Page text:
HomeHealthMillions of non-smokers show nicotine in their blood and don’t know it
Millions of non-smokers show nicotine in their blood and don’t know it
September 21, 2023
Secondhand smoke poses a significant health risk, and millions of Americans are unknowingly exposed to toxic smoke on a regular basis, a new study suggests.
The study, published in the journal Nicotine & Tobacco Research, found that 56 million American adults were frequently exposed to toxic secondhand smoke, a third of whom may be entirely unaware of their exposure.
Secondhand smoke for non-smokers is classified as “involuntary smoking” or “passive smoking,” according to the American Cancer Society, clarifying that those people breathe in nicotine and toxic chemicals in the same manner as smokers.
Researchers from the University of Florida looked at a nationally representative survey of more than 13,000 US adults from 2013 to 2020, mined from the US Centers for Disease Control and Prevention’s National Health and Examination Survey.
“It could be the case that for low-level exposure, maybe you don’t notice it. You’re in a public setting, and maybe you’re not even aware someone is using tobacco around you. Maybe it’s so minor you forgot,” Jennifer LeLaurin, assistant professor of health outcomes and biomedical informatics at UF, said in a media release.
“There’s also the possibility that some of the respondents were aware of some secondhand smoke exposure but chose not to report it due to the stigma,” Lelaurin, senior author of the study, said.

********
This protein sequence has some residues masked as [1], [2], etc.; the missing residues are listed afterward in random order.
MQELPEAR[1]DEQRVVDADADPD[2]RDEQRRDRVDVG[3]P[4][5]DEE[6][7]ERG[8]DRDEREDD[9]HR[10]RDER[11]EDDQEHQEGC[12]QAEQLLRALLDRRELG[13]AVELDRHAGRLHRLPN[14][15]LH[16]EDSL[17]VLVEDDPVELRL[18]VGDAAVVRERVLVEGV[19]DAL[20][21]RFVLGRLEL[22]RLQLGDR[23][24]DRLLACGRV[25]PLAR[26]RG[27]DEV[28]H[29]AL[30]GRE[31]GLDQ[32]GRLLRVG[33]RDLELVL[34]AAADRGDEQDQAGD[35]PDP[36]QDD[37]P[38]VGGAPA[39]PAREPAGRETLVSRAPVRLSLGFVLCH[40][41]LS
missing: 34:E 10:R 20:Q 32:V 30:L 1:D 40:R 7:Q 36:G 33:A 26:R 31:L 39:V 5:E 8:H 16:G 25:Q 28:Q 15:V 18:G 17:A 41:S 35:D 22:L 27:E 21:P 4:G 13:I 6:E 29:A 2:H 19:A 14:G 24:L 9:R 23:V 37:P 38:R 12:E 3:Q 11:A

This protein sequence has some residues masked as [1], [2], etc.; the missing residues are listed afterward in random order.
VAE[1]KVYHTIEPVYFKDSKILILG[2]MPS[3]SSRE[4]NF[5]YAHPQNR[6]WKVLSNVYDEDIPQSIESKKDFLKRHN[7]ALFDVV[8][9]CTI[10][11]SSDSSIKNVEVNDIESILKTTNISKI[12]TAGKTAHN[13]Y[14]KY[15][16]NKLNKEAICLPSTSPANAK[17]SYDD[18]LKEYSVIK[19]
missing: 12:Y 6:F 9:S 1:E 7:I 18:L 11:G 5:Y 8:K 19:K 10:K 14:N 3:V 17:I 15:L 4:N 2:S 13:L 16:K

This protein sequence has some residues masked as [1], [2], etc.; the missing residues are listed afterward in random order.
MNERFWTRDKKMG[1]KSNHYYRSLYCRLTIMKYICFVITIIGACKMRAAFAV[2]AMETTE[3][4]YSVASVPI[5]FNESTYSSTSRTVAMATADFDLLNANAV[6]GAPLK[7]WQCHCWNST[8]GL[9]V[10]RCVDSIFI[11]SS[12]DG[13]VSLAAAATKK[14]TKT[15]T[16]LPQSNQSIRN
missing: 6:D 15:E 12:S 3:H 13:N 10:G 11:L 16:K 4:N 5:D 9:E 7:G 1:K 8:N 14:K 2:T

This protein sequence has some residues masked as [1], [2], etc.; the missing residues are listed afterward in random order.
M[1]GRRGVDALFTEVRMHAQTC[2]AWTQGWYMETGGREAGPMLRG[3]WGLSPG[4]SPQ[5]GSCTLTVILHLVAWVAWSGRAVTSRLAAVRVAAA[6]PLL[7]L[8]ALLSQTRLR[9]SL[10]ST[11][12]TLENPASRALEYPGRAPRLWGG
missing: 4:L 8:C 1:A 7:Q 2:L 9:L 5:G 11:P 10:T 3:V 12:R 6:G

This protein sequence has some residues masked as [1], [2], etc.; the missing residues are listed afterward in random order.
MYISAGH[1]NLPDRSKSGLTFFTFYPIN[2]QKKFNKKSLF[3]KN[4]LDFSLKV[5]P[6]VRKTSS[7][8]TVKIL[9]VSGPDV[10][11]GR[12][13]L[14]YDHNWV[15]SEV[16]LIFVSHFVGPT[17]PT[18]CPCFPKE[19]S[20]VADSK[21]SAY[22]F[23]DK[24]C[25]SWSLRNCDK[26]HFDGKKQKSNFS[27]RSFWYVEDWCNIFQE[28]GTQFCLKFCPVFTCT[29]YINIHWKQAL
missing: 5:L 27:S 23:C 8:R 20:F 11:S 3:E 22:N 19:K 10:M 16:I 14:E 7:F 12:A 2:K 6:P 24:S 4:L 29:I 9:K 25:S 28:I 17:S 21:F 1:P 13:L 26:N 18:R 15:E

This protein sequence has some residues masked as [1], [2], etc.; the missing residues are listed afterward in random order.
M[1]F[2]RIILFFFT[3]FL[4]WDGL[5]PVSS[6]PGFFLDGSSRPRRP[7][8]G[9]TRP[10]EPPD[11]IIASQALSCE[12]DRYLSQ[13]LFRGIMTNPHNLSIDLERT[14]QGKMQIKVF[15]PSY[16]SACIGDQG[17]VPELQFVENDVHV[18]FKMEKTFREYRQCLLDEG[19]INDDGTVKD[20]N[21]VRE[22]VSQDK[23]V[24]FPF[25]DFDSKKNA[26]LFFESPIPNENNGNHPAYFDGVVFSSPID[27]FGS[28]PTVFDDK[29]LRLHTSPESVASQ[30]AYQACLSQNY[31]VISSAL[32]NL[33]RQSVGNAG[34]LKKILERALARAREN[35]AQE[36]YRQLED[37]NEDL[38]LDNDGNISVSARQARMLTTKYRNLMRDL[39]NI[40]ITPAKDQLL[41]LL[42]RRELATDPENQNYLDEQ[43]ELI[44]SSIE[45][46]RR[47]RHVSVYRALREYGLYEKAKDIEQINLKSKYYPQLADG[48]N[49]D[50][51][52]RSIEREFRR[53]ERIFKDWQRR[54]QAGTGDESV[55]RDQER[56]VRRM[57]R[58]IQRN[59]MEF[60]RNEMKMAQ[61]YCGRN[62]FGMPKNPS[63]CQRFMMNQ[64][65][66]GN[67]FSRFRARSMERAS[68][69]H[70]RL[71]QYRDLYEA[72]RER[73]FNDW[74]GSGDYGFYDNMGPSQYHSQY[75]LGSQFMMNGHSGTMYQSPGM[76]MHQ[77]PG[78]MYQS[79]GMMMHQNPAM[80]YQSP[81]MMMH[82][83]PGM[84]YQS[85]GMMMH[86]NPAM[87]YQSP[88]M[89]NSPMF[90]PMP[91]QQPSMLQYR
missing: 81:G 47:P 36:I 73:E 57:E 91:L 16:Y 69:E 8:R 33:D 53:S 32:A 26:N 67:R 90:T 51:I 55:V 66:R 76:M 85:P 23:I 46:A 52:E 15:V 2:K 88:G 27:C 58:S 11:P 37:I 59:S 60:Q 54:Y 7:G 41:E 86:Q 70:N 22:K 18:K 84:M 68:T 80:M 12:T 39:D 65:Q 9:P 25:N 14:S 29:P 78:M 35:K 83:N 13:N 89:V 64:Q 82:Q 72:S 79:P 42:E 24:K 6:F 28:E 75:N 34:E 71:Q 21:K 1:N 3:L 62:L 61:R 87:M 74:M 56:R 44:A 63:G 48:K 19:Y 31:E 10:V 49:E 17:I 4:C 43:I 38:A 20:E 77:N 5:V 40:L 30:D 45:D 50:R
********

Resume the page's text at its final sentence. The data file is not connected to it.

The UF Health researchers were looking for any traces of cotinine, a chemical that forms after nicotine enters the body, in participants’ blood as a biomarker for exposure to tobacco from smoke.
They identified the effects of nicotine in the blood of 51% of participants — but of this group, 67.6% claimed they had not been exposed to vapes or cigarettes.
Findings proved that there is a previously unreported and large gap in knowledge about secondhand smoke.
All demographics of participants underreported their smoke exposure, though black people had the highest rates of both exposure and underreporting.
“We think this report will inform targeted interventions for at-risk groups,” Wang, who is pursuing her doctorate in health services research, said.
While it’s unclear why the underexposure rates were so high, cotinine levels are susceptible and even small amounts can be detected.
Though no amount is safe.
“There is no safe level of secondhand smoke exposure, and long-term exposure can increase the risk of many chronic conditions, such as coronary heart disease, respiratory disease, and cancers,” Ruixuan (Roxanne) Wang, a doctoral candidate in the College of Public Health and Health Professions at UF, said.
‘We want people to be aware of their exposure so they can take protective actions,” Wang, lead author of the study, added.